Rust and Swig

For a personal project I am working on I wanted to create Python bindings to a Rust library I am creating. The first port of call was Milksnake and I wrote a Python wrapper to make it nicer to consume. However, a few weeks later I wanted wrappers for a few more languages and rather than create each one individually I decided to see if I could use a tried and trusted tool like Swig. What follows is a short tutorial on how to use Swig to create bindings for a Rust library.

The rmath library

We will write a simple library with one function that takes two integers and adds them, returning the sum. First we create a new Rust crate.

cargo init --lib rmath

We add the following function to src/lib.rs and edit the test:

pub fn sum(a: u32, b: u32) -> u32 {
  a + b
}

#[cfg(test)]
mod tests {
    use super::*;
    
    #[test]
    fn it_works() {
        assert_eq!(sum(2, 2), 4);
    }
}

And now run cargo test to make sure it all works.

The rmath C library

Now we need to expose this as a C API. We could edit our sum function so it is C compatible but it would make usage from Rust awkward. We could also just add another function to this crate that exposes a C compatible version but if you are creating a real library a nicer way to do it is to create a new crate that contains the C api.

Run

cargo init —-lib rmath-c

to create the crate for our C API. We need to update our Cargo.toml file with our dependencies and we need to tell cargo we want to build a C shared library.

[lib]
name = "rmath_c"
crate-type = ["cdylib"]

[build-dependencies]
cbindgen = "0.6"

[dependencies]
rmath = { version = "0.1.0", path = ".." }
libc = "0.2"

Now, we will create a C “friendly” function in src/lib.rs that we use to expose our sum function.

extern crate libc;
extern crate rmath;

use libc::{c_int};

#[no_mangle]
pub extern "C" fn sum(a: c_int, b: c_int) -> c_int {
    rmath::sum(a as u32, b as u32) as i32    
}

Next build the crate and make sure it compiles. You should now have a shared library in target/debug/ (called librmath_c.dylib on OS X).

Now we need to use cbindgen to create a C header file. Create a new file called build.rs in the same folder as your Cargo.toml file.

extern crate cbindgen;

use std::env;

fn main() {
    let crate_dir = env::var("CARGO_MANIFEST_DIR").unwrap();
    let mut config: cbindgen::Config = Default::default();
    config.language = cbindgen::Language::C;
    cbindgen::generate_with_config(&crate_dir, config)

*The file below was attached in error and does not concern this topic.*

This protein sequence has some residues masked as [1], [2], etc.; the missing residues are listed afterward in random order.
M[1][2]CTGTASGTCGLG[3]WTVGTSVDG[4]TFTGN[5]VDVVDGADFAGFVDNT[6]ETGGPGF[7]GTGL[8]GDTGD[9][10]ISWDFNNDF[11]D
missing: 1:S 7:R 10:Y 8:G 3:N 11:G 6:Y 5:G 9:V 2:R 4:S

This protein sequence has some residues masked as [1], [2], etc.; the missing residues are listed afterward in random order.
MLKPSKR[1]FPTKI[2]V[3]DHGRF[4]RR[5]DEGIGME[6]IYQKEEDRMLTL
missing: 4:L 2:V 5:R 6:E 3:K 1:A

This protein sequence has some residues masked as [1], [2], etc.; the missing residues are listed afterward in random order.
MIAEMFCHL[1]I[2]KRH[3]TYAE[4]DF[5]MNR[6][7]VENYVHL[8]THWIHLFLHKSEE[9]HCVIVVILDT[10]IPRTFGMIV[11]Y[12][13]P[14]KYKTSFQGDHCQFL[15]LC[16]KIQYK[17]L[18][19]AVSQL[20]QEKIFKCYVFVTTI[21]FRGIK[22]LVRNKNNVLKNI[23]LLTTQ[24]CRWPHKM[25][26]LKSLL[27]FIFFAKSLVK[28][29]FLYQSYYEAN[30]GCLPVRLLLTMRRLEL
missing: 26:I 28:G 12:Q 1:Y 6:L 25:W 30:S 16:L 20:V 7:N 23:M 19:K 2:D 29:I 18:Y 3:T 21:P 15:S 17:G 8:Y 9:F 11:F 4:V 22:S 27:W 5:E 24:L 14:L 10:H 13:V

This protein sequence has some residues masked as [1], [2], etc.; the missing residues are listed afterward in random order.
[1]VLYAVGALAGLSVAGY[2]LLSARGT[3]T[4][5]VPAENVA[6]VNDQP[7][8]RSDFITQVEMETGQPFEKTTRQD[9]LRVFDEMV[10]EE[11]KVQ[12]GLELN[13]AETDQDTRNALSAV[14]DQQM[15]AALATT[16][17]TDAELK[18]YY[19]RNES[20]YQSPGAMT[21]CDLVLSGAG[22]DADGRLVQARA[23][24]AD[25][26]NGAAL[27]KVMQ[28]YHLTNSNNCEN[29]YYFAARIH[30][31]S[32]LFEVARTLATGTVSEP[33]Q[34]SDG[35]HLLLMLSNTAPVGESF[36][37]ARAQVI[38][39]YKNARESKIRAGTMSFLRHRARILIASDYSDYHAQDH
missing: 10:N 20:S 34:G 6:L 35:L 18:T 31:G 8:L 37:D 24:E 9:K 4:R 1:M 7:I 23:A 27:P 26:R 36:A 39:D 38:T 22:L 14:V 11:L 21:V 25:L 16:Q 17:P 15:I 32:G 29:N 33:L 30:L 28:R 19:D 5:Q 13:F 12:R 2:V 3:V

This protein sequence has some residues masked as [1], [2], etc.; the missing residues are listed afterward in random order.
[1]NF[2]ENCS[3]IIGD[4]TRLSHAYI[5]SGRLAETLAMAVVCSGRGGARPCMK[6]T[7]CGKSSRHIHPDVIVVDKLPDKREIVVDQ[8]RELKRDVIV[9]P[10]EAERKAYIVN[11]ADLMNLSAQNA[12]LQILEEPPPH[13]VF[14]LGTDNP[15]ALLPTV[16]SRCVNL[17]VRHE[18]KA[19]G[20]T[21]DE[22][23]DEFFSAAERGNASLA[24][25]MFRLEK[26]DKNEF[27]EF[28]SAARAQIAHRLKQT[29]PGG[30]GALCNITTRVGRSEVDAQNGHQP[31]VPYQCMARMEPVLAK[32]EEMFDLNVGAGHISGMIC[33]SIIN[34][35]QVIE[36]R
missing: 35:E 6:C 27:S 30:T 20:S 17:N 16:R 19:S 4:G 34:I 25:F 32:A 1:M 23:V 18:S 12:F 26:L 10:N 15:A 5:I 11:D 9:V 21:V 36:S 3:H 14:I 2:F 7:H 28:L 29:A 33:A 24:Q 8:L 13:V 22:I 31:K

.unwrap()
      .write_to_file("target/rmath.h");
}

And add build = "build.rs" to the package section of your Cargo.toml file.

[package]
name = "rmath-c"
build = "build.rs"

Running cargo build again should create target/rmath.h.

Swig

Finally, we will use Swig to create a Python and r bindings. First install Swig using the instructions on its website.

Then create a swig file called rmath.i and add the following:

%module rmath
%{
#include "rmath.h"
%}
%include "rmath.h"

This tells Swig our module is called rmath, we want to include rmath.h and we want to wrap the functions defined in rmath.h.

First we will build the Python package, these commands can be added to a Makefile if desired.

mkdir python
cp target/debug/librmath_c.dylib python/librmath.so
cp rmath.i python/
swig -python -outdir python python/rmath.i
gcc -fPIC -Wno-register -Wall -c -o python/rmath_wrap.o python/rmath_wrap.c -Ipython/ `python2-config --includes`
gcc -Wno-deprecated-register -shared -o python/_rmath.so python/rmath_wrap.o -Lpython/ -lrmath -lpython

Now we cd into the python folder and fire up Python:

Python 2.7.14 |Anaconda, Inc.| (default, Oct 5 2017, 02:28:52)
[GCC 4.2.1 Compatible Clang 4.0.1 (tags/RELEASE_401/final)] on darwin
Type "help", "copyright", "credits" or "license" for more information.
>>> import rmath
Fatal Python error: PyThreadState_Get: no current thread
Abort trap: 6

Oh! If you get an error like this it means the version of Python you linked against is different to the one you are running. By specifying ‘-lpython’ it is likely you linked against your default system Python rather than another install that may be in your path, so we you may need to try again using your system Python.

Python 2.7.10 (default, Feb 7 2017, 00:08:15)
[GCC 4.2.1 Compatible Apple LLVM 8.0.0 (clang-800.0.34)] on darwin
Type "help", "copyright", "credits" or "license" for more information.
>>> import rmath
>>> rmath.sum(2, 3)
5

Excellent. You can now package up rmath.py and _rmath.so and use your Rust library from Python.

Finally, we will use the same swig file to create r bindings.

mkdir r
cp target/debug/librmath_c.dylib r/librmath.so
cp target/rmath.h r/rmath.h
cp rmath.i r/
swig -r -outdir r r/rmath.i	
PKG_LIBS="r/librmath.so" R CMD SHLIB r/rmath_wrap.c -o r/rmath.so

Now if we cd into the r folder and fire up the r interperator:

R version 3.5.1 (2018-07-02) -- "Feather Spray"
Type 'q()' to quit R.

> dyn.load(paste("rmath", .Platform$dynlib.ext, sep=""))
> source("rmath.R")
> cacheMetaData(1)
> sum(88, 99)
[1] 187

we can use the same Rust function.

Conclusion

Rust is a very promising language and as we have seen, using mature tools such as Swig it is very easy to tip your toe in the water and start including Rust libraries in your existing Python and r projects where you may need a perfromance boast or wish to take advantage of Rusts type safety and fearless concurrency. The full project can be downloaded from github.

Written on August 2, 2018